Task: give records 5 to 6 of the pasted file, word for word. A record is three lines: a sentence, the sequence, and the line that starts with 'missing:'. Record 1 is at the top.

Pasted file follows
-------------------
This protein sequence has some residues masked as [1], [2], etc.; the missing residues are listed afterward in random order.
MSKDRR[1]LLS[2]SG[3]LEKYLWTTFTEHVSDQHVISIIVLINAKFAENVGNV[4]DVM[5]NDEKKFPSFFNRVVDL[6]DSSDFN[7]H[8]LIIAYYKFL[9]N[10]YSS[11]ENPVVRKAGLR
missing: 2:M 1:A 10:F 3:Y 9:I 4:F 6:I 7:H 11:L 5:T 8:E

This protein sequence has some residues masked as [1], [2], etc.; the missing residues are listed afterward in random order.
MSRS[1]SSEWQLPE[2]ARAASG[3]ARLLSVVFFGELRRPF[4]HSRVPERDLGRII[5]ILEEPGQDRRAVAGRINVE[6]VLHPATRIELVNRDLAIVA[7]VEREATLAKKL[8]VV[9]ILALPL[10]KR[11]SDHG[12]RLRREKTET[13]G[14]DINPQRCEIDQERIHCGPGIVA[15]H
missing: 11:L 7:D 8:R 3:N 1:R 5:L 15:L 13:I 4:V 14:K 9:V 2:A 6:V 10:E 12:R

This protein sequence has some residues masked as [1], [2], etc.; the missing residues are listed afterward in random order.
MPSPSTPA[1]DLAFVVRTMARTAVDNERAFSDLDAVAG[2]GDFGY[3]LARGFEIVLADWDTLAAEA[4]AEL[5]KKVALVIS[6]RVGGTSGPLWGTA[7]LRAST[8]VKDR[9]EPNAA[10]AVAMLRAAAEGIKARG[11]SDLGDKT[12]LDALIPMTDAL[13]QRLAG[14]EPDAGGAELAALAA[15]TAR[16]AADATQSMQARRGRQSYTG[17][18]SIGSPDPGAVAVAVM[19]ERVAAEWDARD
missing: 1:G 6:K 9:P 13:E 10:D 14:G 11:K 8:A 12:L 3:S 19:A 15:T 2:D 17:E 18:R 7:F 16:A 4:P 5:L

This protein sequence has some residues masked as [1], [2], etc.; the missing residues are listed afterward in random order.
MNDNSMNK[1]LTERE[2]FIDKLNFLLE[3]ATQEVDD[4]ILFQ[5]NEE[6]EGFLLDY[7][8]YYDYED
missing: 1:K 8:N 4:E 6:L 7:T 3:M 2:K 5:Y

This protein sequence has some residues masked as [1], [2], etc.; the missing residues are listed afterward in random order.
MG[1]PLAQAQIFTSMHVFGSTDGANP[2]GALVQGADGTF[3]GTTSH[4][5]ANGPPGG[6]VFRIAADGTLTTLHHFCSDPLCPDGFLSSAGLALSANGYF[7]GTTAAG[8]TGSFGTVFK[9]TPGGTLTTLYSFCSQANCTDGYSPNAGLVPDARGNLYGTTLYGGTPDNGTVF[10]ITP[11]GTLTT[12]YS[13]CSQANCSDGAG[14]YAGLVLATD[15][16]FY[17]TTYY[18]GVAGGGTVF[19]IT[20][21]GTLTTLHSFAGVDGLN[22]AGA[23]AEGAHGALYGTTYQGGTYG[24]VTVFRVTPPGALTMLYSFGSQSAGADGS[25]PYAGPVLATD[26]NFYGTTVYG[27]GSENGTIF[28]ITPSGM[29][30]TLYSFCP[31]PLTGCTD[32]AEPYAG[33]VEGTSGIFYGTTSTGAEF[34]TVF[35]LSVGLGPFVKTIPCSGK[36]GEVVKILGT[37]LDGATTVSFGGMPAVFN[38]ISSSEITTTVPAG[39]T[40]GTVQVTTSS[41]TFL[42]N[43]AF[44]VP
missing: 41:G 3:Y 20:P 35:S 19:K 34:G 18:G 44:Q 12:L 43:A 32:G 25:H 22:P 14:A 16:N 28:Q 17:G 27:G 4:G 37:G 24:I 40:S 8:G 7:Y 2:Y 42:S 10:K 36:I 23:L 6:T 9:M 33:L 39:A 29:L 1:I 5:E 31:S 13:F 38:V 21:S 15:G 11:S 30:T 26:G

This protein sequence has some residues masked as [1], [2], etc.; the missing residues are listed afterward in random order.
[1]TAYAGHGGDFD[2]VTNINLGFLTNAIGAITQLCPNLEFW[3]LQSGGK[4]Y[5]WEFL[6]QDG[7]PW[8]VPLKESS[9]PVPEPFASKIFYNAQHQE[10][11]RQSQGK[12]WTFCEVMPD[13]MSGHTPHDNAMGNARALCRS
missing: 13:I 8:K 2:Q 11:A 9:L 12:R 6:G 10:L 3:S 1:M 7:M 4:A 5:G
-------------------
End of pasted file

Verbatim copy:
This protein sequence has some residues masked as [1], [2], etc.; the missing residues are listed afterward in random order.
MG[1]PLAQAQIFTSMHVFGSTDGANP[2]GALVQGADGTF[3]GTTSH[4][5]ANGPPGG[6]VFRIAADGTLTTLHHFCSDPLCPDGFLSSAGLALSANGYF[7]GTTAAG[8]TGSFGTVFK[9]TPGGTLTTLYSFCSQANCTDGYSPNAGLVPDARGNLYGTTLYGGTPDNGTVF[10]ITP[11]GTLTT[12]YS[13]CSQANCSDGAG[14]YAGLVLATD[15][16]FY[17]TTYY[18]GVAGGGTVF[19]IT[20][21]GTLTTLHSFAGVDGLN[22]AGA[23]AEGAHGALYGTTYQGGTYG[24]VTVFRVTPPGALTMLYSFGSQSAGADGS[25]PYAGPVLATD[26]NFYGTTVYG[27]GSENGTIF[28]ITPSGM[29][30]TLYSFCP[31]PLTGCTD[32]AEPYAG[33]VEGTSGIFYGTTSTGAEF[34]TVF[35]LSVGLGPFVKTIPCSGK[36]GEVVKILGT[37]LDGATTVSFGGMPAVFN[38]ISSSEITTTVPAG[39]T[40]GTVQVTTSS[41]TFL[42]N[43]AF[44]VP
missing: 41:G 3:Y 20:P 35:S 19:K 34:G 18:G 44:Q 12:L 43:A 32:G 25:H 22:P 14:A 16:N 28:Q 17:G 27:G 4:G 37:G 24:I 40:S 8:G 7:Y 2:Y 42:S 10:K 36:I 23:L 6:T 9:M 33:L 39:A 29:L 1:I 5:E 31:S 13:F 38:V 21:S 15:G 11:S 30:T 26:G

This protein sequence has some residues masked as [1], [2], etc.; the missing residues are listed afterward in random order.
[1]TAYAGHGGDFD[2]VTNINLGFLTNAIGAITQLCPNLEFW[3]LQSGGK[4]Y[5]WEFL[6]QDG[7]PW[8]VPLKESS[9]PVPEPFASKIFYNAQHQE[10][11]RQSQGK[12]WTFCEVMPD[13]MSGHTPHDNAMGNARALCRS
missing: 13:I 8:K 2:Q 11:A 9:L 12:R 6:G 10:L 3:S 1:M 7:M 4:A 5:G